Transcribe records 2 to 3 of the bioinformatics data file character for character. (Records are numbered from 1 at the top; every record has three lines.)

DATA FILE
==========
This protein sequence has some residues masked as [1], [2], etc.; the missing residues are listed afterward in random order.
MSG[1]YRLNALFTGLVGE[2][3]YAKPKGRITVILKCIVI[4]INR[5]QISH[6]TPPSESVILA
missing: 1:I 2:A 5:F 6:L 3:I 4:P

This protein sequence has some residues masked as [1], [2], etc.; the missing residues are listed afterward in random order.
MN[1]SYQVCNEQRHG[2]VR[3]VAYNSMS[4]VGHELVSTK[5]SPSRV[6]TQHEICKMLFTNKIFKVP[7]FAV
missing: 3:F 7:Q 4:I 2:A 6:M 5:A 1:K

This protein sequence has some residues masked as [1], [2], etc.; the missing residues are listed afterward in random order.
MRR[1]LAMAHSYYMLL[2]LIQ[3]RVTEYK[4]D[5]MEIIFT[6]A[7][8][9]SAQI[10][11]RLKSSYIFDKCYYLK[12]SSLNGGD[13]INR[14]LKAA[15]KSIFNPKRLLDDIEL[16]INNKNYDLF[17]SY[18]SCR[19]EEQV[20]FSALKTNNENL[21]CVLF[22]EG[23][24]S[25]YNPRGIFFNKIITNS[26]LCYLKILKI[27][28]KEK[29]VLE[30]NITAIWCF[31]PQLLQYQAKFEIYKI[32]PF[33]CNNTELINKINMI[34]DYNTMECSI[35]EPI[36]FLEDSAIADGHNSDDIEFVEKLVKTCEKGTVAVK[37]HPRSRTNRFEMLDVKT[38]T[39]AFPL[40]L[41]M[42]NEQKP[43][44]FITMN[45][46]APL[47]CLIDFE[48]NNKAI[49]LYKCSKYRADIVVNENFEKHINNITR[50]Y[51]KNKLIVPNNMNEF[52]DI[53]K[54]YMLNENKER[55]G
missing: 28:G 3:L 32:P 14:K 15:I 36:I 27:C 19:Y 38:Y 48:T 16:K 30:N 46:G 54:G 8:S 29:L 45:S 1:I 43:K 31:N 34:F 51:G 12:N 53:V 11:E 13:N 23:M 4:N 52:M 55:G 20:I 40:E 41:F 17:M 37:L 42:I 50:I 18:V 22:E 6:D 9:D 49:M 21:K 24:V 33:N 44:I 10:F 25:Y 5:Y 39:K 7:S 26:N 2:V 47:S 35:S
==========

This protein sequence has some residues masked as [1], [2], etc.; the missing residues are listed afterward in random order.
MN[1]SYQVCNEQRHG[2]VR[3]VAYNSMS[4]VGHELVSTK[5]SPSRV[6]TQHEICKMLFTNKIFKVP[7]FAV
missing: 3:F 7:Q 4:I 2:A 6:M 5:A 1:K

This protein sequence has some residues masked as [1], [2], etc.; the missing residues are listed afterward in random order.
MRR[1]LAMAHSYYMLL[2]LIQ[3]RVTEYK[4]D[5]MEIIFT[6]A[7][8][9]SAQI[10][11]RLKSSYIFDKCYYLK[12]SSLNGGD[13]INR[14]LKAA[15]KSIFNPKRLLDDIEL[16]INNKNYDLF[17]SY[18]SCR[19]EEQV[20]FSALKTNNENL[21]CVLF[22]EG[23][24]S[25]YNPRGIFFNKIITNS[26]LCYLKILKI[27][28]KEK[29]VLE[30]NITAIWCF[31]PQLLQYQAKFEIYKI[32]PF[33]CNNTELINKINMI[34]DYNTMECSI[35]EPI[36]FLEDSAIADGHNSDDIEFVEKLVKTCEKGTVAVK[37]HPRSRTNRFEMLDVKT[38]T[39]AFPL[40]L[41]M[42]NEQKP[43][44]FITMN[45][46]APL[47]CLIDFE[48]NNKAI[49]LYKCSKYRADIVVNENFEKHINNITR[50]Y[51]KNKLIVPNNMNEF[52]DI[53]K[54]YMLNENKER[55]G
missing: 28:G 3:L 32:P 14:K 15:I 36:I 27:C 19:Y 38:Y 48:T 16:K 30:N 46:G 54:G 8:S 29:L 45:S 1:I 43:K 31:N 34:F 51:G 12:N 53:V 11:E 13:N 23:M 4:N 52:M 55:G 20:I 40:E 41:F 17:M 37:L 42:I 50:I 18:V 22:E 6:D 9:D 49:M 21:K 24:V 33:N 44:I 10:F 25:Y 5:Y 39:K 7:S 26:N 2:V 47:S 35:S